Aquacycl is a wastewater technology company that helps food and beverage businesses more effectively treat wastewater while saving up to 90 percent in treatment costs.
“More than 80 percent of wastewater is discharged or land-applied without any treatment because the current technology is cost prohibitive,” said Orianna Bretschger, CEO of Aquacycl and one of three co-founders. “We are providing food and beverage producers with technology that will save them up to 90 percent in wastewater treatment costs. We are proud that our investors recognize the critical problem we are solving for.”
Aquacycl says its treatment options are plug-and-play, energy neutral. The company’s BioElectrochemical Treatment Technology (BETTTM) uses naturally existing bacteria to convert organic waste and sludge into direct electricity without any methane production. BETTTM is distinctive in the industry because it can treat wastewater with up to 150,000 milligrams of Chemical Oxygen Demand (COD) per liter without the need for dilution, and it can treat wastewater that is five to ten times stronger than what conventional technologies can provide.
Dario Guerra, cofounder of Joshua Tree Brewery, has been using the technology for over a year and says his brewery couldn’t exist with out it.
“Without the BETTTM system, the city wouldn’t let us open our brewery because they didn’t have infrastructure to treat the high-strength wastewater. Aquacycl has allowed us to focus on making great beer, and they have consistently been hitting home runs for us.”
The woman-owned company closed a $4M seed round led by the Roddenberry Foundation that will help the company expand its sales and marketing efforts as well as scale manufacturing, so we wanted to learn a bit more about how this may impact craft breweries.
Thanks to Baji Gobburi, VP of sales, for the answers below.
Could you explain a bit more what is different about this technology compared to other systems out there?
It’s unique in the sense that it is the only technology that can treat very high strength waste. “Very” is the key word here. There are many anaerobic technologies that can treat waste to 10/15,000 mg COD/l. There are systems that can go up to 30/40,000 mg/l. However, they basically trickle feed the very high strength. Pure beer is around 150,000 mg/L or higher. So what happens when you have a bad batch of beer? You end up needing a “calamity tank” or shock your wastewater system that potentially kills the bacteria and causes nightmares to operators downstream. Most of the systems can’t handle solids and are very finicky when it comes to temperature of the incoming waste streams.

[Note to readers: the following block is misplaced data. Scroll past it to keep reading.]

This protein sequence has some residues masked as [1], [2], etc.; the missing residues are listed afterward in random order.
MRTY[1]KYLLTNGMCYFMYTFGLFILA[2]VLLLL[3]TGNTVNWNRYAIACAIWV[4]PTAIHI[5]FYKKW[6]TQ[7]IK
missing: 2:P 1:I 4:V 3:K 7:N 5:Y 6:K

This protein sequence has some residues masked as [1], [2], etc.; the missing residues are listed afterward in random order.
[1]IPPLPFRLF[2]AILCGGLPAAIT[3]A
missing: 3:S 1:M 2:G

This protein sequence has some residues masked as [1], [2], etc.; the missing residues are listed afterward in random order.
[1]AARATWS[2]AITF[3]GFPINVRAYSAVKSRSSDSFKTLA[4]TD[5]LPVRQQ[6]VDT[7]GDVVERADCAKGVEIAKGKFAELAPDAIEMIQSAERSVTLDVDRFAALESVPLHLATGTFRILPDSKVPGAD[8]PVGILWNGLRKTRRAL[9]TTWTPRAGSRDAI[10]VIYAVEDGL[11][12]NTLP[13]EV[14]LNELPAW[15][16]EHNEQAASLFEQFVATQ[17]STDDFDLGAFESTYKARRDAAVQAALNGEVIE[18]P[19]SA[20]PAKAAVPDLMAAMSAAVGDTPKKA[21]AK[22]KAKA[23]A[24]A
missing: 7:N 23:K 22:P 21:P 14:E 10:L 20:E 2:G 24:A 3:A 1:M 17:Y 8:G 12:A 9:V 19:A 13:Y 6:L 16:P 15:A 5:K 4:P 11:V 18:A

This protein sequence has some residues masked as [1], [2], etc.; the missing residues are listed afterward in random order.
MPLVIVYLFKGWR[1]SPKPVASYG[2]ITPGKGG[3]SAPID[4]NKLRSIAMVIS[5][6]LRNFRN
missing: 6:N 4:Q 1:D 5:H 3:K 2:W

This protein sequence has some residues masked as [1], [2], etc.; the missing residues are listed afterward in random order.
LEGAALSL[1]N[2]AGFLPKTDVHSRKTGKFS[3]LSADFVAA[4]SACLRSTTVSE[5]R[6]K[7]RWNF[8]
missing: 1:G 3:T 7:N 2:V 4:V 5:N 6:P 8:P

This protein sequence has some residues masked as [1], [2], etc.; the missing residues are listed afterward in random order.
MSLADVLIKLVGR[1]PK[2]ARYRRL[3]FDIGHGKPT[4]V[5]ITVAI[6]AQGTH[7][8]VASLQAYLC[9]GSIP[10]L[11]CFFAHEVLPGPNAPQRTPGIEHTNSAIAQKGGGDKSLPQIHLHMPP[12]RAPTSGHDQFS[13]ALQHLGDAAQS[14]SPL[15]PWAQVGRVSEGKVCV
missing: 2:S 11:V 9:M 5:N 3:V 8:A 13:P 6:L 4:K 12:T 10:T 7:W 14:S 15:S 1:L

What we do is we can handle very high strength waste – up to 150,000 mg/l of COD loading and a good amount of suspended solids (up to 3000 mg/l). A wider range of temperature also allows us to be a more flexible system.
What would make it attractive to a craft brewery? Is it a more affordable price point? Is it sized just right? Is it something specific about its capabilities?
We have standard reactors (picture a car battery) which are small, modular and easy to scale. They have the same feel of a server rack you see in the data storage industry. Since we do this on a pure service platform, there is no upfront major capex to the brewery and we grow when they grow.
In the case of a brewery, if the most “dirty” water is the first couple rinses of the tanks, systems are designed to treat all 4 or 5 rinses (brewery dependent). Hence breweries have wide water to beer ratio (from 4:1 to 9:1.. craft beer only.. typically being 6:1). Their waste treatment systems also are large to treat all of the wastewater. Example: In a 1,000 bbl brewery, wastewater plants tend to be 5,000 bbl capacity (1,000 goes in product plus there are some evaporation losses). Only 2,000 bbl is the really bad stuff while the rest is relatively clean water. What we can do is design a system for just the 2,000 bbl, but it comes with all the bells and whistles of net neutral energy, 80 percent reduction in solids etc.
We can do up to 150,000 gallons per day but those are large craft breweries. A 1,000 bbl brewery has about 450 gpd of wastewater. So we address 95 percent of the craft breweries out there.
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